Article
FOR 240, a 2-page fact sheet by Heather V. Quintana, Michael G. Andreu, Melissa H. Friedman, and Mary McKenzie, describes this palm with a distinctive triangular shape to its trunk, which is endemic to the southeasternmost part of Madagascar and thrives in poor, dry soils—scientific and common names, description, allergen, and applications. Include...
Article
FOR 256, a 2-page fact sheet by Michael G. Andreu, Melissa H. Friedman, Mary McKenzie, Heather V. Quintana, and Robert Northrop, describes this native deciduous tree found in the wet soils of swamps, flatwoods, bottomlands, and riverbanks throughout the southeastern United States — scientific and common names, description, allergen, and application...
Article
FOR 241, a 2-page fact sheet by Melissa H. Friedman, Michael G. Andreu, Heather V. Quintana, and Mary McKenzie, describes this palm with a spindly stem, which is endemic to the Mascarene Islands east of Madagascar, and which in the U.S. grows in south Florida, southern California, and the Hawaiian Islands – scientific and common names, description,...
Article
FOR 254, a 2-page fact sheet by Robert J. Northrop, Michael G. Andreu, Melissa H. Friedman, Mary McKenzie, and Heather V. Quintana, describes this evergreen cycad native to the tropical islands of southern Japan, but grows well in the subtropics of the United States — scientific and common names, description, allergen, and applications. Includes re...
Article
FOR 255, a 2-page fact sheet by Michael G. Andreu, Melissa H. Friedman, Mary McKenzie, Heather V. Quintana, and Robert Northrop, describes this small native tree found in open to partially shaded areas along the moist edges or slopes of floodplains, river banks, and wet woodlands throughout the southeastern United States — scientific and common nam...
Article
FOR 251, a 2-page fact sheet by Heather V. Quintana, Michael G. Andreu, Melissa H. Friedman, and Mary McKenzie, describes this small palm tree native to eastern Queensland that is good to use in small residential yards because it does not require much growing space — scientific and common names, description, allergen, and applications. Includes ref...
Article
FOR 243, a 2-page fact sheet by Michael G. Andreu, Melissa H. Friedman, Mary McKenzie, and Heather V. Quintana, describes this native oak, naturally found in the dry, xeric habitats of sandy ridges and coastal dunes throughout most of Florida and coastal Alabama, Georgia, and the southern portion of South Carolina — scientific and common names, des...
Article
FOR 262, a 2-page fact sheet by Michael G. Andreu, Melissa H. Friedman, Mary McKenzie, and Heather V. Quintana, describes this native deciduous tree found in the bottomlands, floodplains, and swamps of southern Virginia, south to northwest Florida, west to southeastern Texas, and north through the Mississippi River Valley – scientific and common na...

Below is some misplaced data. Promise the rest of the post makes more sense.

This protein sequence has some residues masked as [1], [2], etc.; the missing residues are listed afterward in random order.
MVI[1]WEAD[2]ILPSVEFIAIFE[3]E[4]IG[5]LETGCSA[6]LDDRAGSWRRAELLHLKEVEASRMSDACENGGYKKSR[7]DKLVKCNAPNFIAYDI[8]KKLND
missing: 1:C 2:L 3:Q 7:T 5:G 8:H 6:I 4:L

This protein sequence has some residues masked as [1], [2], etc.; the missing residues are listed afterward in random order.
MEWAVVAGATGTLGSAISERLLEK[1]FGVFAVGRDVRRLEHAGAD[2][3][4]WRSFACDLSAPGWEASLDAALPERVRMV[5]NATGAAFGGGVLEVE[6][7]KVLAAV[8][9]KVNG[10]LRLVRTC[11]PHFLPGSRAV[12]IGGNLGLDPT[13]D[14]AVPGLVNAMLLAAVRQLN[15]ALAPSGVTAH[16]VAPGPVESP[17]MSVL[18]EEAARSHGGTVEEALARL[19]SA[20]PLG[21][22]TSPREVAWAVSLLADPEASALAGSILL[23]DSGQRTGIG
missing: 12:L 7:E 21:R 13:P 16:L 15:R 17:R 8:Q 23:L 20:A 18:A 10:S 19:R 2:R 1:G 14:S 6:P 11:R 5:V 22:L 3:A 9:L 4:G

Article
FOR 265, a 2-page fact sheet by Michael G. Andreu, Melissa H. Friedman, Mary McKenzie, Heather V. Quintana, and Robert J. Northrop, describes this small evergreen tree found in the sun belt of the United States, including Florida, Louisiana, Texas, Arizona, California, and Hawaii – scientific and common names, description, allergen, and application...
Article
FOR 239, a 2-page fact sheet by Melissa H. Friedman, Michael G. Andreu, Heather V. Quintana, and Mary McKenzie, describes this deciduous tree found along sandy ridges and mixed forests from Virginia south to Florida and west to Texas — scientific and common names, description, allergen, and applications. Includes references. Published by the UF Sch...
Article
FOR 246, a 2-page fact sheet by Robert J. Northrop, Michael G. Andreu, Melissa H. Friedman, Mary McKenzie, and Heather V. Quintana, describes this slow-growing palm native to India and southern portions of Pakistan – scientific and common names, description, allergen, and applications. Includes references. Published by the UF School of Forest Resou...
Article
FOR 266, a 2-page fact sheet by Michael G. Andreu, Melissa H. Friedman, Mary McKenzie, Heather V. Quintana, and Robert J. Northrop, describes this semi-deciduous fig tree that is native to Florida and naturally found in tropical hammocks throughout south Florida, the Caribbean, the Bahamas, the West Indies and some regions in Central America – scie...
Article
FOR 242, a 2-page fact sheet by Mary McKenzie, Michael G. Andreu, Melissa H. Friedman, and Heather V. Quintana, describes this palm endemic to the scrublands of the rocky northeastern peninsula of Australia — scientific and common names, description, and applications. Includes references. Published by the UF School of Forest Resources and Conservat...
Article
FOR 258, a 2-page fact sheet by Michael G. Andreu, Melissa H. Friedman, Mary McKenzie, and Heather V. Quintana, describes this native and small-statured tree that grows best on sandy and dry soils throughout the southeastern United States, from Virginia south to Florida, west to Texas, and north to Kansas — scientific and common names, description,...